By Katie Krueger Uganda has one of the most progressive policies on refugees in Africa, and even in the world: refugees are settled in communities, as opposed to camps, where they are provided with plots of land to cultivate, and encouraged to sell surplus produce in local markets, which are supported with aid money. This approach benefits both refugees and local residents in and around those communities. The Guardian once even asked if Uganda was the best place in the world to be a refugee, highlighting the nation’s efforts to provide better economic and social opportunities for those fleeing conflict and hardship in neighboring countries. These progressive policies, however, do not necessarily extend to refugees who have chosen to leave these specifically designated communities – or bypassed them entirely – to live in urban centers instead. Exact numbers are hard to determine, but 12% or more of the 1.8 million residents of Kampala are refugees; over 200,000 refugees live in the city, particularly in the slums of Kisenyi, Katwe, Makindye, and Masajja. (Most of them come from Somalia and the Democratic Republic of Congo (DRC); an increasing number of recent arrivals are South Sudanese.) […]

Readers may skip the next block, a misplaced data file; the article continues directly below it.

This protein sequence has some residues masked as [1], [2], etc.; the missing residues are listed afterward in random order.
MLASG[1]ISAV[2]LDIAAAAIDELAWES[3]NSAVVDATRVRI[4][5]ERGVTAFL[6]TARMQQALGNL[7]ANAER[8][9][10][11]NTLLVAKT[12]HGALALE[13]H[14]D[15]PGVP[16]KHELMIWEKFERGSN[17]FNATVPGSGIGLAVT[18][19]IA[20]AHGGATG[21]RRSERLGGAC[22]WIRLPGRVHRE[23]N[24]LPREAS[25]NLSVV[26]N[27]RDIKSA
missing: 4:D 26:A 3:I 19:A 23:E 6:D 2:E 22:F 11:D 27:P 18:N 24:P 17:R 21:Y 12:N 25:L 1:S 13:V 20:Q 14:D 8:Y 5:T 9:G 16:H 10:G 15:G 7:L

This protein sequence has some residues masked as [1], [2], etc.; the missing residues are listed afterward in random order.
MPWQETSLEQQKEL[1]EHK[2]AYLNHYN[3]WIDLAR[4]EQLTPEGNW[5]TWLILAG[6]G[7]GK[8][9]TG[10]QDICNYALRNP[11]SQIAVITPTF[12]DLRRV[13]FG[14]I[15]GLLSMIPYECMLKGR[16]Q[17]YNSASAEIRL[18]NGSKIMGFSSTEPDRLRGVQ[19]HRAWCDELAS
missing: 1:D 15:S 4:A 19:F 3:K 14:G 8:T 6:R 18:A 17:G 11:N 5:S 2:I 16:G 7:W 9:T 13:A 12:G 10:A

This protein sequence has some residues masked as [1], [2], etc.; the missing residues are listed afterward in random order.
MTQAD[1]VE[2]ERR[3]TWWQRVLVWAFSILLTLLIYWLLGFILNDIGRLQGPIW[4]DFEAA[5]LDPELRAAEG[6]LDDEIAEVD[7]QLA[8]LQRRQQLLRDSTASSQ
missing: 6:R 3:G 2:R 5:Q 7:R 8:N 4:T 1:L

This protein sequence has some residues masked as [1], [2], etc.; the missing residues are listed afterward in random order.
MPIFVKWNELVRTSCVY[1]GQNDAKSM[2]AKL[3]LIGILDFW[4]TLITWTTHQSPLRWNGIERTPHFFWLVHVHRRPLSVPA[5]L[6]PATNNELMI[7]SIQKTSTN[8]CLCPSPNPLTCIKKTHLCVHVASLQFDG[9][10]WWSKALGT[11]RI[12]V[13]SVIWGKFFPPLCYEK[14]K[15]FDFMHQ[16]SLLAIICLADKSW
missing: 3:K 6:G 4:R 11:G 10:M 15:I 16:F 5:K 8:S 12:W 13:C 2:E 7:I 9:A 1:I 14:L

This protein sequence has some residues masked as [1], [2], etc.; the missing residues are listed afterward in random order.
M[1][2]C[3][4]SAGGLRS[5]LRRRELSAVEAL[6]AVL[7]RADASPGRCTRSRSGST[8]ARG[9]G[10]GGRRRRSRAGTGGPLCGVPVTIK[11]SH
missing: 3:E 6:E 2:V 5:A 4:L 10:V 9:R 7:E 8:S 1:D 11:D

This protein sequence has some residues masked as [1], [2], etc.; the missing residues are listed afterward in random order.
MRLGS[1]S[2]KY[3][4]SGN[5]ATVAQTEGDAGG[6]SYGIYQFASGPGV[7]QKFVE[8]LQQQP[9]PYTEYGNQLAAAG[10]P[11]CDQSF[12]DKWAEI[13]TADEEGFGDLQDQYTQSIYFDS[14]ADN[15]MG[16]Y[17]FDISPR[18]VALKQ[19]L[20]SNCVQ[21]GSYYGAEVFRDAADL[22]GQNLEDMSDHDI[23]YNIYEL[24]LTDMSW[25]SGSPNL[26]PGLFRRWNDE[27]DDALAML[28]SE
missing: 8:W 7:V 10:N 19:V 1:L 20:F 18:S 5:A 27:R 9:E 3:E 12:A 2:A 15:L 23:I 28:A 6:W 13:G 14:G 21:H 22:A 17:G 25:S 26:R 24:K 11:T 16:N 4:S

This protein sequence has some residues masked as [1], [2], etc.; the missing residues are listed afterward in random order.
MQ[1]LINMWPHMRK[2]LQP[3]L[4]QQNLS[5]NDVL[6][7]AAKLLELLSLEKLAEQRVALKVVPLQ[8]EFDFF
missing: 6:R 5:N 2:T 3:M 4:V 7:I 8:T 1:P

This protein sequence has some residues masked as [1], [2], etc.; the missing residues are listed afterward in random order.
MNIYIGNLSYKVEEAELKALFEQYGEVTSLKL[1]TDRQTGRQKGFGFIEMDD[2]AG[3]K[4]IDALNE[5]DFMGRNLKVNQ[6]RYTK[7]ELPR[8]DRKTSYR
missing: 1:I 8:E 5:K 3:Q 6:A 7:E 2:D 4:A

This is the French-language version of our video about the six-step approach to help teams integrate gender into improvement activities. Le partenaire d’ASSIST, WI-HER, LLC, a mis au point une approche innovante et efficace en 6 étapes pour aider les équipes d’ASSIST à intégrer le genre dans les activités d’amélioration pour identifier et combler les écarts liés au genre. Cette approche a été testée dans divers programmes et pays d’ASSIST et elle a permis d’obtenir une meilleure utilisation des services et une meilleure rétention en matière de soins, ainsi qu’une diminution des événements indésirables.